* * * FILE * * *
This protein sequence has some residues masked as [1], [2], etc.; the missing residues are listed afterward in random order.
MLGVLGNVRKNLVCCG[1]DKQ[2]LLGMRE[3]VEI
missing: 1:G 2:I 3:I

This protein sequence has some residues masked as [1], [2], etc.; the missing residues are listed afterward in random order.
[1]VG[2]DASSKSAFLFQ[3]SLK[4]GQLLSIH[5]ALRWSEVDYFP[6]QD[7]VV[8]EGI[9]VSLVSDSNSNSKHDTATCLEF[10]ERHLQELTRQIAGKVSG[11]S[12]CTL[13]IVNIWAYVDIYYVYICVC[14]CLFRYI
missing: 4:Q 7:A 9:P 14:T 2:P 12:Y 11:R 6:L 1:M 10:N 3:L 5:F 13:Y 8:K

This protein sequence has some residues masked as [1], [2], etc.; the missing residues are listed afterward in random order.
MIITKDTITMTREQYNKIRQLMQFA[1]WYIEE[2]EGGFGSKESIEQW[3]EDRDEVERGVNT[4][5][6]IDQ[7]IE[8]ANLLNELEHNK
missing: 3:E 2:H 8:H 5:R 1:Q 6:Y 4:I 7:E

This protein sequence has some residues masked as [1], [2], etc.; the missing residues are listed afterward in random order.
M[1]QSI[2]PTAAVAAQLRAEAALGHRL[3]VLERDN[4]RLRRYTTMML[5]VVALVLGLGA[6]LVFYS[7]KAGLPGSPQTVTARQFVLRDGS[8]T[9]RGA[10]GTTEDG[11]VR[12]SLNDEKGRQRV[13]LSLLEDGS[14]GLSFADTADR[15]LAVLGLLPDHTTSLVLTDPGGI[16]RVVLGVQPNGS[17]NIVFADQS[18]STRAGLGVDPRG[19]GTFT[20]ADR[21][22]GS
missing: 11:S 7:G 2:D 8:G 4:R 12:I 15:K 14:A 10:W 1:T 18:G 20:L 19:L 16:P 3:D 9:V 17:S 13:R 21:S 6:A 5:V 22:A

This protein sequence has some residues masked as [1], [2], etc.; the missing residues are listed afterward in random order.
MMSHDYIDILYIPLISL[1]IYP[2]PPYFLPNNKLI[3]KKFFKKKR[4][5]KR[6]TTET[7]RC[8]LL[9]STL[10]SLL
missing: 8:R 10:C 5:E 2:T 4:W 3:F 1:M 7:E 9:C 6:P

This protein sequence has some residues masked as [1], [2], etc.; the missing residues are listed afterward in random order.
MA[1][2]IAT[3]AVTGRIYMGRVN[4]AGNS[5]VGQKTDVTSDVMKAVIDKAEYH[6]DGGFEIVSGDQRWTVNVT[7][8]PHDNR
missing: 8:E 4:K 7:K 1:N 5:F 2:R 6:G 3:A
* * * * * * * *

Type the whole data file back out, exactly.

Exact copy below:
This protein sequence has some residues masked as [1], [2], etc.; the missing residues are listed afterward in random order.
MLGVLGNVRKNLVCCG[1]DKQ[2]LLGMRE[3]VEI
missing: 1:G 2:I 3:I

This protein sequence has some residues masked as [1], [2], etc.; the missing residues are listed afterward in random order.
[1]VG[2]DASSKSAFLFQ[3]SLK[4]GQLLSIH[5]ALRWSEVDYFP[6]QD[7]VV[8]EGI[9]VSLVSDSNSNSKHDTATCLEF[10]ERHLQELTRQIAGKVSG[11]S[12]CTL[13]IVNIWAYVDIYYVYICVC[14]CLFRYI
missing: 4:Q 7:A 9:P 14:T 2:P 12:Y 11:R 6:L 1:M 10:N 3:L 5:F 13:Y 8:K

This protein sequence has some residues masked as [1], [2], etc.; the missing residues are listed afterward in random order.
MIITKDTITMTREQYNKIRQLMQFA[1]WYIEE[2]EGGFGSKESIEQW[3]EDRDEVERGVNT[4][5][6]IDQ[7]IE[8]ANLLNELEHNK
missing: 3:E 2:H 8:H 5:R 1:Q 6:Y 4:I 7:E

This protein sequence has some residues masked as [1], [2], etc.; the missing residues are listed afterward in random order.
M[1]QSI[2]PTAAVAAQLRAEAALGHRL[3]VLERDN[4]RLRRYTTMML[5]VVALVLGLGA[6]LVFYS[7]KAGLPGSPQTVTARQFVLRDGS[8]T[9]RGA[10]GTTEDG[11]VR[12]SLNDEKGRQRV[13]LSLLEDGS[14]GLSFADTADR[15]LAVLGLLPDHTTSLVLTDPGGI[16]RVVLGVQPNGS[17]NIVFADQS[18]STRAGLGVDPRG[19]GTFT[20]ADR[21][22]GS
missing: 11:S 7:G 2:D 8:G 4:R 12:I 15:K 14:A 10:W 1:T 18:G 20:L 19:L 16:P 3:D 9:V 17:S 13:R 21:S 6:A 5:V 22:A

This protein sequence has some residues masked as [1], [2], etc.; the missing residues are listed afterward in random order.
MMSHDYIDILYIPLISL[1]IYP[2]PPYFLPNNKLI[3]KKFFKKKR[4][5]KR[6]TTET[7]RC[8]LL[9]STL[10]SLL
missing: 8:R 10:C 5:E 2:T 4:W 3:F 1:M 7:E 9:C 6:P

This protein sequence has some residues masked as [1], [2], etc.; the missing residues are listed afterward in random order.
MA[1][2]IAT[3]AVTGRIYMGRVN[4]AGNS[5]VGQKTDVTSDVMKAVIDKAEYH[6]DGGFEIVSGDQRWTVNVT[7][8]PHDNR
missing: 8:E 4:K 7:K 1:N 5:F 2:R 6:G 3:A